Pleasing the client and generating business

Service to clients is at the core of the practice of law. A lawyer’s ability to communicate and relate to others—social skills in Goleman’s paradigm—plays an important role in his or her practice. While strong work product and results are certainly important to satisfying a client’s business needs, an emotionally intelligent lawyer who can effectively communicate with, relate to and understand the client may be the key to pleasing the client and earning or retaining that client’s business in the first place. Today, competition for new clients in the Cleveland market, for example, is as intense as ever. Any comparative competitive advantage can help sustain and grow business as law firms continually adapt their business development strategies to what works. We serve people, and accordingly, need people skills to be successful. For example, take rainmakers who are able to bring in new clients with their charisma, likability and trustworthiness—all characteristics indicative of emotional intelligence—rather than their law school class rank. Ultimately, the law encounters emotion at all turns. From divorce to employment discrimination, alternative dispute resolution to trusts and estates, the law deals with emotion at some basic level. It is drafted by legislators and enforced by judges and jurors, who, being human, react to matters before them in a very human way. We can thus train ourselves to become active listeners and more empathetic counselors—skills that will enable us to best understand, communicate with and respond to our clients.

Start hiring emotionally intelligent associates

Law firms must now take the initiative to recruit and hire emotionally intelligent associates. While the best and brightest candidates should still be hired, an understanding that intellectual ability is not the only criteria for true “brightness” is essential to the hiring process. Accordingly, hiring partners should train interviewers to observe emotional intelligence and how candidates behave in certain scenarios. The results could be given as much weight as grades, law review and moot court experience. Psychologists have developed objective tests to measure this behavior. These tests include the Mayer- Salovey-Caruso Emotional Intelligence Test, a measure involving a series of emotion based problem solving items; the Emotional Quotient Inventory, a self-report examination designed to measure a number of constructs related to emotional intelligence; and the Emotional Competence Inventory, a feedback tool where the score is a reflection of feedback from management, peers and underling employees. These formal examinations simply measure behavior, personality and attitude, and, now that we can define it, emotional intelligence. Businesses have long used behavioral-based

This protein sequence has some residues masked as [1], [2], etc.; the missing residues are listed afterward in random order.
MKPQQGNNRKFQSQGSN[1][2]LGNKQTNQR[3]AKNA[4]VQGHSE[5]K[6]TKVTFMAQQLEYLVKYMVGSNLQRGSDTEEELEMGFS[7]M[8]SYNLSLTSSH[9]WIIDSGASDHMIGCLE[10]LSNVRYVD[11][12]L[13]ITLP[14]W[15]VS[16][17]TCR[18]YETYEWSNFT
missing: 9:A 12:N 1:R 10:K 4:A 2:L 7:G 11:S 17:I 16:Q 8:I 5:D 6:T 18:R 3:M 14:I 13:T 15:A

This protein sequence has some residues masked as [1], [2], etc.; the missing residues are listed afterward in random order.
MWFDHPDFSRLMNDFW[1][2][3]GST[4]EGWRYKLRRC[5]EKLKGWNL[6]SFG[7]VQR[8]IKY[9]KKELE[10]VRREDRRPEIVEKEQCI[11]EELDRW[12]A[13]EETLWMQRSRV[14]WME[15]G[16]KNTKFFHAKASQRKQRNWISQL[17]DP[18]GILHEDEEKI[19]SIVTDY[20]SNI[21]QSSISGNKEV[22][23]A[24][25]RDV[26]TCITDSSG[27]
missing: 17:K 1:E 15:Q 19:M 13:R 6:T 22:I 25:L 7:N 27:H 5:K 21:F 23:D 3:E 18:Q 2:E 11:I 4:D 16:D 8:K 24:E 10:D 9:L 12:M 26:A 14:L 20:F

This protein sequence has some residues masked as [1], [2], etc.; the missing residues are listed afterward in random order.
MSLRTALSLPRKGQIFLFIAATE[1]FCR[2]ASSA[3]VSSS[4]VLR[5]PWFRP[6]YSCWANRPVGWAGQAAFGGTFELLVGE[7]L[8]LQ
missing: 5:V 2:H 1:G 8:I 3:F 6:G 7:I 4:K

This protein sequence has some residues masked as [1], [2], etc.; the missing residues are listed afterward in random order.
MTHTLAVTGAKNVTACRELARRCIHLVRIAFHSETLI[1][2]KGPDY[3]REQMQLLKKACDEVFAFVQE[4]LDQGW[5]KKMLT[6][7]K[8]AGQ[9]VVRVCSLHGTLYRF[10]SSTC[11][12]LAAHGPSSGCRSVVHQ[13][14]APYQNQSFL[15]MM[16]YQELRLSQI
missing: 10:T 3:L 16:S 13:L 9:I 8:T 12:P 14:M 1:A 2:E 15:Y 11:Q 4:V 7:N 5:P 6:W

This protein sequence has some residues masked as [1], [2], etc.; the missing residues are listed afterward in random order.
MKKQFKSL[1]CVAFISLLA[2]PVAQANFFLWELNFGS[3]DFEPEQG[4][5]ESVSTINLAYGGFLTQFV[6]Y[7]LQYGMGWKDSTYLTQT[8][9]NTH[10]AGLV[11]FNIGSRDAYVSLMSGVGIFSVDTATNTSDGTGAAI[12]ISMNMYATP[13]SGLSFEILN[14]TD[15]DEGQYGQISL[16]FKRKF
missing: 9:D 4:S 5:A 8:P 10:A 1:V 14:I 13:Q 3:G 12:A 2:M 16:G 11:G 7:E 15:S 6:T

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Emotional Intelligence for business performance

Anderson & Anderson are pleased to offer organizational training courses in leadership, empathy, stress management, self-awareness, self-control, communication and emotional intelligence. Our training courses are developed with and delivered by subject matter experts in the emotional intelligence areas mentioned above.

Recent studies conducted by the Consortium for Research on Emotional Intelligence in Organizations suggests the economic value added by training and development geared toward improving emotional intelligence in the workplace increases organizational effectiveness. The focus of future businesses will be on developing a good company, where ethics, leadership, civility and morale are the driving forces behind products, services, ROI, and profit.

The Anderson & Anderson curriculum is customized  to meet your needs using industry and company specific examples and organizational terminology. Such courses may be tailored for HR professionals in your company to improve their effectiveness in dealing with employees.  We may provide your company with group training in anger management, stress management, customer service, leadership, and communications. Based on our professional experience, training is most effective with groups of 6 to 25 people. Anderson & Anderson deliver specialized training in any of the areas above, at your location.